A while back, I found some people on my dashboard scoffing at how silly it is that word-counters can return different results on the same bit of text. Of course, life is rarely this simple, and in this case you can thank one single punctuation mark for it:
Microsoft Word for instance, will say that the phrase “Use the word-counter to re-educate the baby-eaters” has 7 words in it, but personally, I read it as 9 words. Particularly naïve word counters might claim that it has 10 words in it, considering that “re” and “educate” are also words in their own right.
Perhaps you agree with MS Word and really think the sentence has 7 words in it, but would you really agree that the sentence “And then the entire class gave me a what-on-Earth-are-you-doing-you-trigger-happy-jump-to-conclusions-low-life look” only has 10 words? But on the other hand, if you really do think that all the words here are separate, what do you think of the subphrases “trigger-happy” and “low-life”? Are they genuinely two words when the combination of the two mean so much more than the two words in isolation?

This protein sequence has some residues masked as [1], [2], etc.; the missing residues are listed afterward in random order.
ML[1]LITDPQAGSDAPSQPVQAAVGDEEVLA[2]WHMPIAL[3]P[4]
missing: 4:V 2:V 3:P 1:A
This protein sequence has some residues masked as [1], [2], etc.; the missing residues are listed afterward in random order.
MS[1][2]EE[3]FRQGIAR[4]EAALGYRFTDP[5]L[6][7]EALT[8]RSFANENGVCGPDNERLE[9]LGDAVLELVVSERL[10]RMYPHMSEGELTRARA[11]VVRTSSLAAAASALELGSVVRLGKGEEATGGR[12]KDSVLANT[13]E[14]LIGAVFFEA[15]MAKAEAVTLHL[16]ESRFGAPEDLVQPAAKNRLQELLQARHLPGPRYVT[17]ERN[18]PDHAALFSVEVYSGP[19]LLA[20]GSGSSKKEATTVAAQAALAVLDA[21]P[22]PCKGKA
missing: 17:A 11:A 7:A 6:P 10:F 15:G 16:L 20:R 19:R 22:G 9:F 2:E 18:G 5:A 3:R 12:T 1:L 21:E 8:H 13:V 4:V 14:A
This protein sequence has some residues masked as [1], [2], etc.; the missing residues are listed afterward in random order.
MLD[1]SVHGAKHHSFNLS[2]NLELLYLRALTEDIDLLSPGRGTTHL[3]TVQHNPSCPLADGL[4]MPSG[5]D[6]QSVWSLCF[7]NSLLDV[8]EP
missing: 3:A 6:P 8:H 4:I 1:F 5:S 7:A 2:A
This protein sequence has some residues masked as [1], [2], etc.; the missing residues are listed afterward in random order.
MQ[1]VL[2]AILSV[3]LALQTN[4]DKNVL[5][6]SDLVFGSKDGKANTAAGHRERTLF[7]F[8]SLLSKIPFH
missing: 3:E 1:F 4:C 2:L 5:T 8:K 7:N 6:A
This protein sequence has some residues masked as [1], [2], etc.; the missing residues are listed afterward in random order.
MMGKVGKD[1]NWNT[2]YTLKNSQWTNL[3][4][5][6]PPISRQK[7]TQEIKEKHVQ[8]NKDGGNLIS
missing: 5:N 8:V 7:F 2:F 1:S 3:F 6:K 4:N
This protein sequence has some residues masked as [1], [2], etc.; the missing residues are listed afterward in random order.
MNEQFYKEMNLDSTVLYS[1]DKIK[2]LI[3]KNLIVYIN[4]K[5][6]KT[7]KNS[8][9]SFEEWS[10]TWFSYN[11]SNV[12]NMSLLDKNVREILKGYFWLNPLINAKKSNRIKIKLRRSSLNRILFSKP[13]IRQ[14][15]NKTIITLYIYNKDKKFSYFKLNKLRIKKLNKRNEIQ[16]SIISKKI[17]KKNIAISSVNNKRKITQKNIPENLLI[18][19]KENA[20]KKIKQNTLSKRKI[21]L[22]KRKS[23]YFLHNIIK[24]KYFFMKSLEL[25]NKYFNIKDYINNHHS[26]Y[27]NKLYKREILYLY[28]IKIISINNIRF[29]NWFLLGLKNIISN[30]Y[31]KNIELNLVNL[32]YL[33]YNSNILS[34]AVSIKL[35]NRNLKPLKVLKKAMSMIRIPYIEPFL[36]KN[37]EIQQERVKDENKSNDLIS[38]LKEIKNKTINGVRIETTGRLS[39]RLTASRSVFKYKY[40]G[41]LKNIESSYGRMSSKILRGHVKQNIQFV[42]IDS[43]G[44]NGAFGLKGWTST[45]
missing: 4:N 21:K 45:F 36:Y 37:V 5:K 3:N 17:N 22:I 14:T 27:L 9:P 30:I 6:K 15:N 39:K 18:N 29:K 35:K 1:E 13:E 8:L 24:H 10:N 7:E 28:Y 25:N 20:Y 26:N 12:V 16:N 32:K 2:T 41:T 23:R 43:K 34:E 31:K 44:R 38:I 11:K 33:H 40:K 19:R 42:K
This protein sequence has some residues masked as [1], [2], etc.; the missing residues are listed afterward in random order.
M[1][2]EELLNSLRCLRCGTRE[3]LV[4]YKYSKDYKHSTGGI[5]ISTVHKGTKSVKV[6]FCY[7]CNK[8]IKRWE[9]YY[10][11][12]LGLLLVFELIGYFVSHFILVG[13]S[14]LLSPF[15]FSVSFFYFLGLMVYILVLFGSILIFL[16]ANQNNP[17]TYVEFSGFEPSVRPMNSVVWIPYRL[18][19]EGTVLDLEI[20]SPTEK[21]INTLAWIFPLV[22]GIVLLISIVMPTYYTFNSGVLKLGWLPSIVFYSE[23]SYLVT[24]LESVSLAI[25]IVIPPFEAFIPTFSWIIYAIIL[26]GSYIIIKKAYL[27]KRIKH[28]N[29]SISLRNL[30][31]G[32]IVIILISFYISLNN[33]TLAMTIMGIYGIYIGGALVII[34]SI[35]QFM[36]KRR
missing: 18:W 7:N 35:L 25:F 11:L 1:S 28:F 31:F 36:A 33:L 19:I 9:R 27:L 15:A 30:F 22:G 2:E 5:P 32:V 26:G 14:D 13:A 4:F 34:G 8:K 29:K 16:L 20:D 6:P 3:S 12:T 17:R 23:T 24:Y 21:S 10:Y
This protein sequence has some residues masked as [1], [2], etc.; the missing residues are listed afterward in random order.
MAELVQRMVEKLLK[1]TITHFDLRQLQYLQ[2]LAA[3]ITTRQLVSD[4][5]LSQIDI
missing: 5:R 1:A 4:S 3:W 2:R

On the other hand, “This bottle measures 5 ± 1 cm tall” can have 8 words in it, but more normally people will reply that it has 5 words in it, taking the entirety of “5 ± 1 cm” as one word. On the other hand, if a word counter expands the symbols, “5 plus-or-minus 1 centimetres”, and it counts “plus-or-minus” as three words, then the sentence has 10 words. Even more confusingly, I personally consider “5 ± 1” as one word and “cm” as another, so I would disagree with all of those and say that this sentence is six words long.
In conclusion, an old adage goes, “every sign has a story behind it”. Seeing a sentence like that should have you investigate, after you get your shock.